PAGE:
If local CO2 emissions reduction is the motivator, why are we using policy designed to address miles driven? I saw lots of serious enviro's at the GP meeting. They all arrived via car. They were not driving because they were brainwashed into driving. Most would be riding horses, not walking or riding a bike, if cars did not exist. Cars provide a good function can be an efficient means of transportation which increases our quality of life.

    I saw one person who I know rides the bus sometimes, but we must not forget that the bus emits CO2 also.

    The atmosphere doesn't care how many miles you drive. The issue is concentration of C02, no? Assuming local reductions make a difference (a giant unspeakable leap), what matters is how much TOTAL C02 is released by Encinitas residents, not how many miles are driven (or worse, how many per capita miles are driven).

    In response to "people will leave their cars behind". Is there data to say that idea works when applied after the fact to an already built out metro area with thousands of spread out sources and destinations. It is a great idea that seems to oversimplify important realities. I will not be surprised if it actually backfired, and as far as ECR goes, results in increased C02 emissions.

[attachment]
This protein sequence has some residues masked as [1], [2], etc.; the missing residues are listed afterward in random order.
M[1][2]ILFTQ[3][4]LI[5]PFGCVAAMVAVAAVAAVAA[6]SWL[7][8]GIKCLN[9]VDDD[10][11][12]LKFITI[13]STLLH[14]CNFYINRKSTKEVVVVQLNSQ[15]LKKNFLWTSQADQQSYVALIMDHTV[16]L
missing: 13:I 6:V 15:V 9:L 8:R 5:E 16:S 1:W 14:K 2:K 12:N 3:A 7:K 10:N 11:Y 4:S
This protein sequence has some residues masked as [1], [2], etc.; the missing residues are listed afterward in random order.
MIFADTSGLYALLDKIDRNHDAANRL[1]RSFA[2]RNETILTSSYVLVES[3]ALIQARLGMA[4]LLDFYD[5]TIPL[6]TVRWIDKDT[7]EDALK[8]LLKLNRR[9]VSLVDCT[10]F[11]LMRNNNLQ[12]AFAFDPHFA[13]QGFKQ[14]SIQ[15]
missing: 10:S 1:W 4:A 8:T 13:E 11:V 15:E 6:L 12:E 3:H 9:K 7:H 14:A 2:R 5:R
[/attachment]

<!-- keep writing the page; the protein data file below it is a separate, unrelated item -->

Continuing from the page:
Then there is the issue of how this is going to impact current residents. Does upzoning ECR mean that people living on Lone Jack or Crest will leave their cars behind? Maybe adding some commercial and industrial (and other destinations like sports fields) in Olivenhain, in the middle of VP and south ECR would reduce the number of miles traveled, by current residents? Was that considered?

    Everyone at Moonlight Lofts drives and some of the retailers drive great distances to get to their shop in the morning. At least one of them likes living in "the country" and Encinitas is too crowded and congested for them these days.